A Guide To Know When You Need D&O Insurance

As a nonprofit leader, you make decisions that keep the organization running. The success or failure lies in your hands. That’s a little dramatic, but it gets you thinking. So, as a Director or Officer, you handle financial and operational decisions all the time. What happens when one of those decisions doesn’t work out the way you intended and now a donor, for example, wants their money back? You give it back then, right? What if you already spent it on new equipment or the additional staff needed to grow that new program? This is why you need Directors and Officers Liability coverage.

Directors and Officers (D&O) liability protects the organization and its officials for claims of financial or operational damages as a result of decisions made by the board or the individuals in charge.

D&O is needed when a nonprofit establishes a board of directors or begins taking donations. It ensures that if someone sues for their donation back or mismanagement of funds, the money will come out of the insurance policy instead of the organization, or board member’s pockets. The personal liability or your board members individually can vary state to state, be sure to verify how your State defines personal liability for nonprofit Directors and Officers. Here’s a link to the recent change in Michigans D&O laws.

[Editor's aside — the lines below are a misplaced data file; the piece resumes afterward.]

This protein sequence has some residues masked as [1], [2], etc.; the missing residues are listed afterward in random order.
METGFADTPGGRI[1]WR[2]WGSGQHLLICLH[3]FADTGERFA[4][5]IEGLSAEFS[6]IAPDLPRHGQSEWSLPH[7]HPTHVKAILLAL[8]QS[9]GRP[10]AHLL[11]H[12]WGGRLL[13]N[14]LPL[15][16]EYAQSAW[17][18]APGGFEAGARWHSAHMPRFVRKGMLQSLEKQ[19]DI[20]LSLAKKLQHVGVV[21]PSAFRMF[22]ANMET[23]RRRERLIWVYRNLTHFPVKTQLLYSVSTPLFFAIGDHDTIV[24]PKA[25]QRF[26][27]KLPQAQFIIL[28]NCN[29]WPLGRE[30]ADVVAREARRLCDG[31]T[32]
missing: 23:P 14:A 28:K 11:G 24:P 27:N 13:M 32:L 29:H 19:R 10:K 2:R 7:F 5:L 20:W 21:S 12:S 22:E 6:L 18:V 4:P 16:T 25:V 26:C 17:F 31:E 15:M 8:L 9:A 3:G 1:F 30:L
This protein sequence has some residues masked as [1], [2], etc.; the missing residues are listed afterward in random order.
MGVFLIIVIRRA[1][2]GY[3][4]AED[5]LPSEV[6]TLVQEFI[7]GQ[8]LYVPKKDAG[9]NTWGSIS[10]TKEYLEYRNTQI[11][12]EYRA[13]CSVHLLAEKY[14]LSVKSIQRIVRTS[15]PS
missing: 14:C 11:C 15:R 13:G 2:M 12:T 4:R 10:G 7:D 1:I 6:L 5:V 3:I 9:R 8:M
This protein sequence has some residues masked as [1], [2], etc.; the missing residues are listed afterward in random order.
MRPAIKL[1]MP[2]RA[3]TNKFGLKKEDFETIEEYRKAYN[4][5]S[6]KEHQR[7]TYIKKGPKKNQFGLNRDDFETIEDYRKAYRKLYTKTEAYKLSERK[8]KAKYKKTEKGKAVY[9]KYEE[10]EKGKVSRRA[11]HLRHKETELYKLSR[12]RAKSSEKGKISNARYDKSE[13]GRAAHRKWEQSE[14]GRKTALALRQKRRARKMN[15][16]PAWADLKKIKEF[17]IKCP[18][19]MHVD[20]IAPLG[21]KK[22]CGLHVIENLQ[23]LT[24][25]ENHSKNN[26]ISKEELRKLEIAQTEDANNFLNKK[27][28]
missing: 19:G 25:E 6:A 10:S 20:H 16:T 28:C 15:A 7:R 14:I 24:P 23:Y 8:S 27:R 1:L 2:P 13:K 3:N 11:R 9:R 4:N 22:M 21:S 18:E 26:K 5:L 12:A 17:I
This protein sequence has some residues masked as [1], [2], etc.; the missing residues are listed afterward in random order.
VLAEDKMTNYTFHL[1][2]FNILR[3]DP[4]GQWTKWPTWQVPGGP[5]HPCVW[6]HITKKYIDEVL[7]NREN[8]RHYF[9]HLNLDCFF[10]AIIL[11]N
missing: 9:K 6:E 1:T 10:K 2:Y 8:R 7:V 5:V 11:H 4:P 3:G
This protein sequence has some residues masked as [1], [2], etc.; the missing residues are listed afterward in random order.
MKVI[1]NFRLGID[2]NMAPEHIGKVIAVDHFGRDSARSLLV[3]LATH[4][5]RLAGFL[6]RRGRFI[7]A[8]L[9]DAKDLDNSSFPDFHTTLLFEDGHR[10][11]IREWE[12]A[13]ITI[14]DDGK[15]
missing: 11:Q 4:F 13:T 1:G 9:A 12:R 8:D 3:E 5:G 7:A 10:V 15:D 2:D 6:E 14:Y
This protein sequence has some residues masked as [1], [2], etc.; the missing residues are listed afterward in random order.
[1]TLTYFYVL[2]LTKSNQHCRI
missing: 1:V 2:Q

63% of nonprofits reported a Directors’ & Officers’ (D&O) claim within the last 10 years. That means out of the 1,571,056 nonprofits in the country, 989,000 of those filed a D&O suit. According to the Insurance Journal, the average cost to settle a D&O claim is anywhere from $35,000 to $100,000. If we meet in the middle, $67,500, to figure out how much was spent on D&O claims, my calculator gives me an “e” in the answer. In other words, a lot.

Some things to keep in mind – just because you have D&O doesn’t mean you have enough. We’ve seen reports of claim settlements far exceeding the D&O limit because the organization had minimal coverage. The remaining funds had to be paid by the organization and its board members personally. Making sure you have the right processes in place can help mitigate risks. Things such as the duel signing of checks, and having different individuals for approving spending, writing checks, accepting and depositing money are good places to start. One final tip, be sure to review not only your coverage but your policies and procedures at least annually. Let us know if you need any assistance.

Take the first step to discovering the right coverage and knowing your organization is protected

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